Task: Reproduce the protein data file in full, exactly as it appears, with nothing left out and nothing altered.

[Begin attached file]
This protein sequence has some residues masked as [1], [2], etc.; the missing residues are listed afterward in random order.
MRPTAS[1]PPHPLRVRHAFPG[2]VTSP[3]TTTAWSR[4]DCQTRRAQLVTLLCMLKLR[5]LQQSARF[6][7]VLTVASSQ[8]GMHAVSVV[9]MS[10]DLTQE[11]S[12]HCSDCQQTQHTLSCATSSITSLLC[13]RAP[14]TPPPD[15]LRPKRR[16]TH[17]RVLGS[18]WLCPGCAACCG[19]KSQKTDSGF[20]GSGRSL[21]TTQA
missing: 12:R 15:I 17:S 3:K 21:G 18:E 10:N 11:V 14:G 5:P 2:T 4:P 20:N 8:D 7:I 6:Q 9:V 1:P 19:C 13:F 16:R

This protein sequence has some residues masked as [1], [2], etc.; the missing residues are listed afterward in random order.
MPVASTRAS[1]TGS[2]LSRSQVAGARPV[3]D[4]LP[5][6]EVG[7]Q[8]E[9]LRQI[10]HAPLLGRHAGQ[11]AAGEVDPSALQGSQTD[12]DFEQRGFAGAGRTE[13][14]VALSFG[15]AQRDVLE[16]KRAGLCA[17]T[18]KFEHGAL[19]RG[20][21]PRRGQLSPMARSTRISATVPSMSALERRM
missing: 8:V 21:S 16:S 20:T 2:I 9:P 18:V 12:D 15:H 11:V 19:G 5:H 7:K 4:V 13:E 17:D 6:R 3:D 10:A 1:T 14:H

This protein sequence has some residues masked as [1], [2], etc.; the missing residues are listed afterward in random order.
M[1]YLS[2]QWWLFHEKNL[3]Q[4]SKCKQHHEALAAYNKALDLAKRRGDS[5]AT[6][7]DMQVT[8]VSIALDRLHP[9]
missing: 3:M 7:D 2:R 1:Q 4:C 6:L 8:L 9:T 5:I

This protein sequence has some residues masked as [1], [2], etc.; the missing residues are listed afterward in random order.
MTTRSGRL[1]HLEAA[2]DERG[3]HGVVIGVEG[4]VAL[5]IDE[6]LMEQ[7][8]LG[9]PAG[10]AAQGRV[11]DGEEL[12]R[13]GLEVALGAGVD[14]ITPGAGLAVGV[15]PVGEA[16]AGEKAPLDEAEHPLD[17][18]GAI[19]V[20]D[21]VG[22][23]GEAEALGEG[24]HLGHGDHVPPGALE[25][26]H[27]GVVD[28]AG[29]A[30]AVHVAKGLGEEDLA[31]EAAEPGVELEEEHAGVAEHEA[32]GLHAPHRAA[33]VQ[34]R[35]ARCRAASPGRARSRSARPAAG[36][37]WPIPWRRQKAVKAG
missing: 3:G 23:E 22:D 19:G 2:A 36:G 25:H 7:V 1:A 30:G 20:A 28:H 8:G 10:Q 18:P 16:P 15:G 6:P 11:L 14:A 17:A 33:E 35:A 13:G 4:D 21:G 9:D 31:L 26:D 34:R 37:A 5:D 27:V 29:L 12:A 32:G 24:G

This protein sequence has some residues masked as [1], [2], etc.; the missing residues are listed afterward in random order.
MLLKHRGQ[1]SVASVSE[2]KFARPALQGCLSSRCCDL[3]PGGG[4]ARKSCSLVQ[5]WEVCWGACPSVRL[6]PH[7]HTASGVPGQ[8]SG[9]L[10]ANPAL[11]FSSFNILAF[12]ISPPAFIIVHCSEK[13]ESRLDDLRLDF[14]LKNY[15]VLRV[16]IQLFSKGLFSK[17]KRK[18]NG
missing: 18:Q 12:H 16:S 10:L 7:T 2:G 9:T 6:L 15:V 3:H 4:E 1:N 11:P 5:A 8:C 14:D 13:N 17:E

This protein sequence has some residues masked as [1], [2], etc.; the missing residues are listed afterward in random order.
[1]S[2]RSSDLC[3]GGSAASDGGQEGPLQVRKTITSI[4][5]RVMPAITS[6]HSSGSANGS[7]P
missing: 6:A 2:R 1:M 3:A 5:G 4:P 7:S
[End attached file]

This protein sequence has some residues masked as [1], [2], etc.; the missing residues are listed afterward in random order.
MRPTAS[1]PPHPLRVRHAFPG[2]VTSP[3]TTTAWSR[4]DCQTRRAQLVTLLCMLKLR[5]LQQSARF[6][7]VLTVASSQ[8]GMHAVSVV[9]MS[10]DLTQE[11]S[12]HCSDCQQTQHTLSCATSSITSLLC[13]RAP[14]TPPPD[15]LRPKRR[16]TH[17]RVLGS[18]WLCPGCAACCG[19]KSQKTDSGF[20]GSGRSL[21]TTQA
missing: 12:R 15:I 17:S 3:K 21:G 18:E 10:N 11:V 14:G 5:P 2:T 4:P 20:N 8:D 7:I 6:Q 9:V 1:P 19:C 13:F 16:R

This protein sequence has some residues masked as [1], [2], etc.; the missing residues are listed afterward in random order.
MPVASTRAS[1]TGS[2]LSRSQVAGARPV[3]D[4]LP[5][6]EVG[7]Q[8]E[9]LRQI[10]HAPLLGRHAGQ[11]AAGEVDPSALQGSQTD[12]DFEQRGFAGAGRTE[13][14]VALSFG[15]AQRDVLE[16]KRAGLCA[17]T[18]KFEHGAL[19]RG[20][21]PRRGQLSPMARSTRISATVPSMSALERRM
missing: 8:V 21:S 16:S 20:T 2:I 9:P 18:V 12:D 15:H 11:V 19:G 5:H 7:K 4:V 13:E 17:D 6:R 3:D 10:A 1:T 14:H

This protein sequence has some residues masked as [1], [2], etc.; the missing residues are listed afterward in random order.
M[1]YLS[2]QWWLFHEKNL[3]Q[4]SKCKQHHEALAAYNKALDLAKRRGDS[5]AT[6][7]DMQVT[8]VSIALDRLHP[9]
missing: 3:M 7:D 2:R 1:Q 4:C 6:L 8:L 9:T 5:I

This protein sequence has some residues masked as [1], [2], etc.; the missing residues are listed afterward in random order.
MTTRSGRL[1]HLEAA[2]DERG[3]HGVVIGVEG[4]VAL[5]IDE[6]LMEQ[7][8]LG[9]PAG[10]AAQGRV[11]DGEEL[12]R[13]GLEVALGAGVD[14]ITPGAGLAVGV[15]PVGEA[16]AGEKAPLDEAEHPLD[17][18]GAI[19]V[20]D[21]VG[22][23]GEAEALGEG[24]HLGHGDHVPPGALE[25][26]H[27]GVVD[28]AG[29]A[30]AVHVAKGLGEEDLA[31]EAAEPGVELEEEHAGVAEHEA[32]GLHAPHRAA[33]VQ[34]R[35]ARCRAASPGRARSRSARPAAG[36][37]WPIPWRRQKAVKAG
missing: 3:G 23:E 22:D 19:G 2:A 36:G 25:H 7:V 1:A 30:G 20:A 28:H 8:G 10:Q 18:P 16:P 15:G 6:P 11:L 14:A 17:A 33:E 35:A 13:G 4:D 21:G 9:D 31:L 26:D 34:R 37:A 5:D 27:V 29:L 12:A 32:G 24:G

This protein sequence has some residues masked as [1], [2], etc.; the missing residues are listed afterward in random order.
MLLKHRGQ[1]SVASVSE[2]KFARPALQGCLSSRCCDL[3]PGGG[4]ARKSCSLVQ[5]WEVCWGACPSVRL[6]PH[7]HTASGVPGQ[8]SG[9]L[10]ANPAL[11]FSSFNILAF[12]ISPPAFIIVHCSEK[13]ESRLDDLRLDF[14]LKNY[15]VLRV[16]IQLFSKGLFSK[17]KRK[18]NG
missing: 18:Q 12:H 16:S 10:L 7:T 2:G 9:T 6:L 15:V 3:H 4:E 1:N 11:P 5:A 8:C 14:D 13:N 17:E

This protein sequence has some residues masked as [1], [2], etc.; the missing residues are listed afterward in random order.
[1]S[2]RSSDLC[3]GGSAASDGGQEGPLQVRKTITSI[4][5]RVMPAITS[6]HSSGSANGS[7]P
missing: 6:A 2:R 1:M 3:A 5:G 4:P 7:S